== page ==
It would be silly to evaluate Bill Gates’ success in terms of other college dropouts. Sure, he dropped out of college, but he’s done well by the standards of Mother Teresa and Gordon Gekko. Likewise, we wouldn’t compare Tom Brady to other sixth-round draft picks. Two decades later, he’s more of a Boston hero than Paul Revere. And it would also be foolish to judge Bread And Salt only in the context of other slice shops. This Jersey City spot happens to be a counter-service pizza place, but it does so many things exceptionally well that it should be a dining destination for everyone in the New York City area.
Bread And Salt serves Roman-style pizza, and the light, square crust is worth a trip to the Jersey City Heights on its own. For anyone who’s used to pizza shops serving slices as heavy as dumbbells, the ones here will feel like a machine at the gym when there’s no pin in the weights. The slightly charred base is crunchy, and the sweet airy dough above it is more similar to the inside of a croissant than typical pizza crust. Not since your ex texted you “what’s new?” has something so seemingly simple turned out to be so layered and complex.
With crust this good, the toppings at Bread And Salt play a supporting role, but they’re certainly not an afterthought. The slices available change every few minutes, so your choice of toppings is entirely dependent on whatever recently came out of the oven. On your first trip up to the counter, there might be a few oblong pies topped with mozzarella pulled in-house, pesto made by hand behind the register, or charred tomatoes that burst like juice-filled balloons. Head up to the register again, and there could be a pizza topped with meatballs and oily peppers - a delicious slice that’s more Jersey than political corruption and trips “down the shore.”
The pizza separates Bread And Salt from nearly every other slice spot around New York City, and the other dishes raise it a notch above the rest. The meatballs don’t crumble, but slowly dissolve when you bite into them, and the stracciatella exists in some undefined material state that is solid, liquid, and gas all at once. And when you eat the bread topped with creamy butter and lots of salty bottarga, you should pour a little wine out of your plastic cup in honor of all the other bread and butter dishes you’ll never think about again.
Whether you order the fantastic $2 rossa slice or you splurge for the most expensive dish on the menu - a $12 bowl of meatballs - you’re going to eat a lot of delicious food here without spending much money. That’s especially true because this 25-seat spot is BYOB. So bring a couple bottles of Italian wine, sit near the garage-style door that opens in nice weather, and hang out for an hour or two ordering new slices as they become available.
Jersey City already has arguably the best whole pie pizza place in the New York City area with Razza. And now it’s home to arguably the best slice spot, too.
Seeing the “sold out” sign over the meatballs here is like being ignored by your crush in public - you knew it was coming, but it hurts anyway. That’s often the case here, which you’ll understand once you finally try them. The meatballs are incredibly tender, but the best part of the dish is the big bowl of tomato sauce that’s kind of like a sweet and acidic bolognese soup.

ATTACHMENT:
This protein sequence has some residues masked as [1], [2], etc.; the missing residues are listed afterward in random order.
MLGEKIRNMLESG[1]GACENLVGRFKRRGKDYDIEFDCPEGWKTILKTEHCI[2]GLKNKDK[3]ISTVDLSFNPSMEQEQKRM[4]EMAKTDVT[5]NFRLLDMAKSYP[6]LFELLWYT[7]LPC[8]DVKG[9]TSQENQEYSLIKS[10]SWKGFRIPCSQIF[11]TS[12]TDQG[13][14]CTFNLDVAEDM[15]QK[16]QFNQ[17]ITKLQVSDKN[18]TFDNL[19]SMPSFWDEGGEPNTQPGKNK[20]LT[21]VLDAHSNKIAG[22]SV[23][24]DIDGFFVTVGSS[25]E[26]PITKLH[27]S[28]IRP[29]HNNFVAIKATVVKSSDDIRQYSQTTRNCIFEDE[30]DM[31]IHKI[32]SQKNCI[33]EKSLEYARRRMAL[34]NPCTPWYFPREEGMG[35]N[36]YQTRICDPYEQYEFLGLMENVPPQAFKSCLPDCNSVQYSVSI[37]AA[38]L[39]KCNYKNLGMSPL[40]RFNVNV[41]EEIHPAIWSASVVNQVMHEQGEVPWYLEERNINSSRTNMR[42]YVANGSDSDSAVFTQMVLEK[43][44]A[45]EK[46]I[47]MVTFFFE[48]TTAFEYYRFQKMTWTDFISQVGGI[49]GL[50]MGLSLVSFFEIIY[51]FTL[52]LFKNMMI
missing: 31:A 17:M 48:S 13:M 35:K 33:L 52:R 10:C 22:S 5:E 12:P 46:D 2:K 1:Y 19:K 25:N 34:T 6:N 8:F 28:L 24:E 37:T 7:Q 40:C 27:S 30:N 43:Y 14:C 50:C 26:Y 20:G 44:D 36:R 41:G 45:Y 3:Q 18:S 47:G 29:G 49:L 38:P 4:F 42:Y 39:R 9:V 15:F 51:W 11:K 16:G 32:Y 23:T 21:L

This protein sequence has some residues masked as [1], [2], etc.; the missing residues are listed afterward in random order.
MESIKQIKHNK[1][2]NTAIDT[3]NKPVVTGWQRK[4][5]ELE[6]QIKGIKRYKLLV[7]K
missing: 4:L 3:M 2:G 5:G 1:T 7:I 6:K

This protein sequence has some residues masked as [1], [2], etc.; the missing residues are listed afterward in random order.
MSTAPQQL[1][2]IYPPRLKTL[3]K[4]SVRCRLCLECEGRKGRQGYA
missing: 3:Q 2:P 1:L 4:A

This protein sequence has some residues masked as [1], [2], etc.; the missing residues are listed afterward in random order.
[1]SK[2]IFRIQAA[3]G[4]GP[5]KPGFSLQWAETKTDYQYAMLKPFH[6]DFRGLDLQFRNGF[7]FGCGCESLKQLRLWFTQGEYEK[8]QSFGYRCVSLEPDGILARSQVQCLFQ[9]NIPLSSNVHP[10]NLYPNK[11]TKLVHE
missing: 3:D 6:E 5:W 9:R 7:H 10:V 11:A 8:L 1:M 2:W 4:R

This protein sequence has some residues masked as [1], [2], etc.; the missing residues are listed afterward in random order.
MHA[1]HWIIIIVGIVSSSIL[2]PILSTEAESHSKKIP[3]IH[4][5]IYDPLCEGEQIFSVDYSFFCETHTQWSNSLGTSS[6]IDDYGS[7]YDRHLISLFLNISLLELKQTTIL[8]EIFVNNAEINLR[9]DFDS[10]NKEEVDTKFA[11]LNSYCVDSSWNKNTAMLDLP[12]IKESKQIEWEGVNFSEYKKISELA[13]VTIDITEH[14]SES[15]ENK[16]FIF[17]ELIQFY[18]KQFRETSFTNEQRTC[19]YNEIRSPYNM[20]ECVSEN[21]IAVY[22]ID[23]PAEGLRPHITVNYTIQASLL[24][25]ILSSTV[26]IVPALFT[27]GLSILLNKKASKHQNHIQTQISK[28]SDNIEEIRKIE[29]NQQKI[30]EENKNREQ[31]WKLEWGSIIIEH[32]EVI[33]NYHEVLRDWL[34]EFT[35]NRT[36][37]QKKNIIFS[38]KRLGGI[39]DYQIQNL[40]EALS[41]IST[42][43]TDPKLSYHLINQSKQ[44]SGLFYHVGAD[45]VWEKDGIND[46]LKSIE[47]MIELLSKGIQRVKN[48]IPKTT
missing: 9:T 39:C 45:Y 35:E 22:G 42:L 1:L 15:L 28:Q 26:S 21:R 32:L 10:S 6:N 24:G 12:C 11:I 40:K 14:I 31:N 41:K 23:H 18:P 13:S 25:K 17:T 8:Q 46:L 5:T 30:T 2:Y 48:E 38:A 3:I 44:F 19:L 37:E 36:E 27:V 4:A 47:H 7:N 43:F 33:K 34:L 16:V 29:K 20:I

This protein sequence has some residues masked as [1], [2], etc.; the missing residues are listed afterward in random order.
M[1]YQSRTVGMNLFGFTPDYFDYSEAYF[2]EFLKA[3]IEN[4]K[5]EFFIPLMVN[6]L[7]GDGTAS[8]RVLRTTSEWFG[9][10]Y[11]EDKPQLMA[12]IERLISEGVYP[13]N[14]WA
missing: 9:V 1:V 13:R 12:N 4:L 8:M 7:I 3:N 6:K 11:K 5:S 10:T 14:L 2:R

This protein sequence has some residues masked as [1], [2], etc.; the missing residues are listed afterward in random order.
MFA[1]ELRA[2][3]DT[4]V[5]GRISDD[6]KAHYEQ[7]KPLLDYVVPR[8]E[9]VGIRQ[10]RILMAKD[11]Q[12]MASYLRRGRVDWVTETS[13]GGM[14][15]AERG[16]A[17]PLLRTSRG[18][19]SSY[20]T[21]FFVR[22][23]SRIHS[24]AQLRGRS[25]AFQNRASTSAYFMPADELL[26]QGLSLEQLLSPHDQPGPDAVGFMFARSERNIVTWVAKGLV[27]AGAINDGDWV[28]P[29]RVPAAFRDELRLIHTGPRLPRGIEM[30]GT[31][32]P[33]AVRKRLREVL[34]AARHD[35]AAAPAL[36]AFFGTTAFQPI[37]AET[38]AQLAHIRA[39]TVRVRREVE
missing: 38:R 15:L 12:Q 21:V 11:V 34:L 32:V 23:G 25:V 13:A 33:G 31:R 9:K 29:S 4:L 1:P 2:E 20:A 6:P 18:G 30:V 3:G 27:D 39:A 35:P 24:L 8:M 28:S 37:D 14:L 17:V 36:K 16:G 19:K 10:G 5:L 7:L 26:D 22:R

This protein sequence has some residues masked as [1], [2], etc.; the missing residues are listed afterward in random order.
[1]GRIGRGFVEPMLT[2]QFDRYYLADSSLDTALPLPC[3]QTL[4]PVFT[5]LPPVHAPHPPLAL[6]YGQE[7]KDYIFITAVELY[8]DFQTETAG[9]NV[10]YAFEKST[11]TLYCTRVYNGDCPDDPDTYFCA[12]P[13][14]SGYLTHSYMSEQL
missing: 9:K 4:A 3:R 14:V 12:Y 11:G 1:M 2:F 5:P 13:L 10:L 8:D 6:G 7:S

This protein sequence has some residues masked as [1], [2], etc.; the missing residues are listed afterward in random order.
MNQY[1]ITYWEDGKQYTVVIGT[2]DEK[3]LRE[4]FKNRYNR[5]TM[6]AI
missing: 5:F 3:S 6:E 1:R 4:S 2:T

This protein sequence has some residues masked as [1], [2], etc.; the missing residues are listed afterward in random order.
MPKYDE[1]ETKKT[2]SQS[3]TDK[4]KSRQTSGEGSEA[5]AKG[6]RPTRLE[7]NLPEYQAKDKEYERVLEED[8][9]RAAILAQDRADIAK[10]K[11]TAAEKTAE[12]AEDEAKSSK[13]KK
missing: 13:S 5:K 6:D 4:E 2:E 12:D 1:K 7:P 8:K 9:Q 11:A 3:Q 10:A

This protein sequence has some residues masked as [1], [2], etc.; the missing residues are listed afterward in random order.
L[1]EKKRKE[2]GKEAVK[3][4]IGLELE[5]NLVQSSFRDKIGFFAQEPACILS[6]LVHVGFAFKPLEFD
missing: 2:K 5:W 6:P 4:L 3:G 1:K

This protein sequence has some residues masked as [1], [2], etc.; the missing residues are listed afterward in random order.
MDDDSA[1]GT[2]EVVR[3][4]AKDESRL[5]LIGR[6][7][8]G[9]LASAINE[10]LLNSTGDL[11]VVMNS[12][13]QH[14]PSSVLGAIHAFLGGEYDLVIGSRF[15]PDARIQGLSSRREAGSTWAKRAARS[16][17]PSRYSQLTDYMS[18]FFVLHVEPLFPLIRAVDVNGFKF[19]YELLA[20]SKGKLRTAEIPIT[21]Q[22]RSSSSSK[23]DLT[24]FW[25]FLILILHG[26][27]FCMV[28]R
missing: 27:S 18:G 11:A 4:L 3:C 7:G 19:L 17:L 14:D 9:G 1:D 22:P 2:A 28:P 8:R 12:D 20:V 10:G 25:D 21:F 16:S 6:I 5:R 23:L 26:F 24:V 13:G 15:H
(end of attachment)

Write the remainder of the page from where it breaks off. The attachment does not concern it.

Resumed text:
This is a bittersweet dish. Well, it’s actually a perfect balance of salty and rich. But it’s bittersweet in an emotional sense because while you’ll love eating it, you’ll also realize that you’ll never be able to look at regular bread and butter the same way again.
Eventually, in Green Bay Packers heaven, we imagine Brett Favre and some guy with a cheesehead hat will be hanging out on a cloud made of this stracciatella. They’ll chat about winning Super Bowls while eating fistfuls of cheese, anchovies, and dried tomatoes straight out of their hands.
The ricotta and honey is almost worth ordering just for the side of bread that comes along with it, but the watery ricotta and heavy pour of honey on top are not our favorite. This is the one non-pizza dish to avoid here.
The Louisiana Purchase cost the US about three cents per acre, so for the cost of this slice, you could’ve bought around 67 acres from the French. This slice is the better deal. It’s just crust and tomato sauce, but those are the two best ingredients here.
This is like the rossa, but it also includes mozzarella pulled in-house and basil so fresh that each bite will remind you of someplace where greens don’t just grow in cracks in the sidewalk.
Concord grapes are the foundation of Manischewitz wine and Welch’s grape juice. And while the grapes on this pizza are topped with black pepper and rosemary, we can’t get past the memories of juice boxes at recess and heavy pours from grandma at Passover.
You’re in North Jersey, so act like it. The peppers are somehow as savory as the meatballs, and the thin crust holds everything together nearly as well as Carmela Soprano.
One of the many indicators that you’re not in a typical slice shop is the mortar filled with basil and hazelnuts behind the counter. That pesto ends up on this pizza with charred tomatoes, and when you take a bite, you’ll get an even stronger indication that you’re not in a typical slice shop.
We understand that stomach real estate is valuable at a place where you’ll want to try every pizza that comes out of the oven, but you need to get at least one sandwich. They use plain pizza for bread, and the best one has so much delicious mortadella that you’ll lose track of your real estate value like it’s 2007.